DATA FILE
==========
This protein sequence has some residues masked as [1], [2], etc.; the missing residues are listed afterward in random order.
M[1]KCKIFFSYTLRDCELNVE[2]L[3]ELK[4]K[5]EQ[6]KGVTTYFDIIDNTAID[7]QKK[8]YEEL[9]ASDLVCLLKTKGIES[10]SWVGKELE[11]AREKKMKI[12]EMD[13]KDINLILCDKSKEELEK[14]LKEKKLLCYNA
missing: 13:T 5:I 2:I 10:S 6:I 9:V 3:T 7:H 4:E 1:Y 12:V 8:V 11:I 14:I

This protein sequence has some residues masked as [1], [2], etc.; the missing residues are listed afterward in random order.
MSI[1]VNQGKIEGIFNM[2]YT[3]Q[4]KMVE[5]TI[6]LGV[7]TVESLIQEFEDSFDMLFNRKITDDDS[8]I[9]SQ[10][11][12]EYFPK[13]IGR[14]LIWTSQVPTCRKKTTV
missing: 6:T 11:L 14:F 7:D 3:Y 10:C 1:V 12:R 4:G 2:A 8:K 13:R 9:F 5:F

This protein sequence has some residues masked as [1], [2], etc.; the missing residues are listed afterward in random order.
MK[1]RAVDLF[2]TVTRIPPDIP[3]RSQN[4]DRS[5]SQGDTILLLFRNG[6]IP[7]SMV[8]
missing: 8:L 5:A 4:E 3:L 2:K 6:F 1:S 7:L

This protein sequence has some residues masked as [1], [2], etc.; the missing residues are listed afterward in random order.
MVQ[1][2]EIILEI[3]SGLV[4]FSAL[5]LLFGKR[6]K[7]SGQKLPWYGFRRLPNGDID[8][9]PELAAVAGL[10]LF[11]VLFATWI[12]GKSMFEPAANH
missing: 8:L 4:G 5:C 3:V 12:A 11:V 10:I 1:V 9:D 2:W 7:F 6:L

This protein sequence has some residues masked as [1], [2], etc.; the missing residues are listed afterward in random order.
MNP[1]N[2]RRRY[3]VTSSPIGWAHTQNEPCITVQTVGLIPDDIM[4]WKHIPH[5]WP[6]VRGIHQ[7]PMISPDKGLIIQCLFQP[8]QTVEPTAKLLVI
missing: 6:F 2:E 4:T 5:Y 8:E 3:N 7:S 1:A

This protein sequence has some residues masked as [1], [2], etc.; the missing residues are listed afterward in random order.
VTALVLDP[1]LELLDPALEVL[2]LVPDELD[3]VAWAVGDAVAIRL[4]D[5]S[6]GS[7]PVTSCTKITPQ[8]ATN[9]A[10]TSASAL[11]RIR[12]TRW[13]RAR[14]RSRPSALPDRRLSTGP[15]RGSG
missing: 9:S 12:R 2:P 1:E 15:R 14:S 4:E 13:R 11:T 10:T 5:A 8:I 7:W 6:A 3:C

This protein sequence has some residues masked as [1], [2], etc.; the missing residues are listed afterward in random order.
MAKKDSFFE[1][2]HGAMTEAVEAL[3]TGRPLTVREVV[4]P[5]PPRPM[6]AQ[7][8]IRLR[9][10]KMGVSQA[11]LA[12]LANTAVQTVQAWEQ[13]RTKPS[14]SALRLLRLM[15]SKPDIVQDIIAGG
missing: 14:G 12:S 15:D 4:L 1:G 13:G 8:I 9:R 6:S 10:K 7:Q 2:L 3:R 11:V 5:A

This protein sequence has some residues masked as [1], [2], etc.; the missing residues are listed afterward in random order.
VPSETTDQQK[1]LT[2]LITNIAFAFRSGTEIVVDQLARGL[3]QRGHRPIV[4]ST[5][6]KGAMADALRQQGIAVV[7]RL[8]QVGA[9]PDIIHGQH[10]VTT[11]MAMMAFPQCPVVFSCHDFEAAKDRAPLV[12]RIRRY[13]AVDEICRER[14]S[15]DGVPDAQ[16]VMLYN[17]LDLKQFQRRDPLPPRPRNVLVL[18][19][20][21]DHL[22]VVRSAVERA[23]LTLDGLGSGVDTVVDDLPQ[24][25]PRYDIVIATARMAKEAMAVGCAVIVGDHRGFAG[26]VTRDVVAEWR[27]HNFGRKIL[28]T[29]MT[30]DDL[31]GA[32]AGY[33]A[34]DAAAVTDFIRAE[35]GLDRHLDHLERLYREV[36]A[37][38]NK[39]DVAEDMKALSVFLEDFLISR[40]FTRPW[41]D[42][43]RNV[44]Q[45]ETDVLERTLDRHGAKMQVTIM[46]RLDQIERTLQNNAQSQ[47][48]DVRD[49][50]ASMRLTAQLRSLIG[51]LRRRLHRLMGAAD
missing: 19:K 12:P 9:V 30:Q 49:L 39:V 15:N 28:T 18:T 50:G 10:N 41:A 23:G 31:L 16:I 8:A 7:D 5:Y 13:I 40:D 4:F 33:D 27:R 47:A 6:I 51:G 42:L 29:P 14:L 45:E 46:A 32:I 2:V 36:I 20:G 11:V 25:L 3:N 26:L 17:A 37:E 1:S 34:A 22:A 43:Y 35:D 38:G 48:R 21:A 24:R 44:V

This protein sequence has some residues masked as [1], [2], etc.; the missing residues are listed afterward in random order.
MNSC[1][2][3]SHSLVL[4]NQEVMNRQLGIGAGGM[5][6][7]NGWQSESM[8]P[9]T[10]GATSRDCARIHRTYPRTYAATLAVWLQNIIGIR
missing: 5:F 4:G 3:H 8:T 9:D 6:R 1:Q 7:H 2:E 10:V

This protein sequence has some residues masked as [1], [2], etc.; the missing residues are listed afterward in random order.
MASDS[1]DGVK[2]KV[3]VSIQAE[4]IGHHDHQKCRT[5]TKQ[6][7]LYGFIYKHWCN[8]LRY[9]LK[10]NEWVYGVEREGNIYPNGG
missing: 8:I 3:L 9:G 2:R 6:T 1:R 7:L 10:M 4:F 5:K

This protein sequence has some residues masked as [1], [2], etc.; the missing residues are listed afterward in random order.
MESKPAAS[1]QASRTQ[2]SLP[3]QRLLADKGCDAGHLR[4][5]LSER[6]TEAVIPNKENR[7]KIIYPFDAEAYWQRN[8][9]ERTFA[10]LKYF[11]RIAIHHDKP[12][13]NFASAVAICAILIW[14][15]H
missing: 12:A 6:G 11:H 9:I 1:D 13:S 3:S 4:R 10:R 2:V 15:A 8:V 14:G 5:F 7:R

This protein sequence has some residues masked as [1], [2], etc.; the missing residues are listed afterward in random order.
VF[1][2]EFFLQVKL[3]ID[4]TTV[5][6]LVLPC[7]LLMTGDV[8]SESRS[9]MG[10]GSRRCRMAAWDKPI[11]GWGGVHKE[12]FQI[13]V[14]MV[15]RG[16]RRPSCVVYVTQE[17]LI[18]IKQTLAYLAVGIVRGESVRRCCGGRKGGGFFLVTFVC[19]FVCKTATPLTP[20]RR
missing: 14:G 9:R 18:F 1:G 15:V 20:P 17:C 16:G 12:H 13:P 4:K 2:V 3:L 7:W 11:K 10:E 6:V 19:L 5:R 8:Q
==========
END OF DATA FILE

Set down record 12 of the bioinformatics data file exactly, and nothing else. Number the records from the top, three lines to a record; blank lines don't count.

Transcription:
This protein sequence has some residues masked as [1], [2], etc.; the missing residues are listed afterward in random order.
VF[1][2]EFFLQVKL[3]ID[4]TTV[5][6]LVLPC[7]LLMTGDV[8]SESRS[9]MG[10]GSRRCRMAAWDKPI[11]GWGGVHKE[12]FQI[13]V[14]MV[15]RG[16]RRPSCVVYVTQE[17]LI[18]IKQTLAYLAVGIVRGESVRRCCGGRKGGGFFLVTFVC[19]FVCKTATPLTP[20]RR
missing: 14:G 9:R 18:F 1:G 15:V 20:P 17:C 16:G 12:H 13:P 4:K 2:V 3:L 7:W 11:K 10:E 6:V 19:L 5:R 8:Q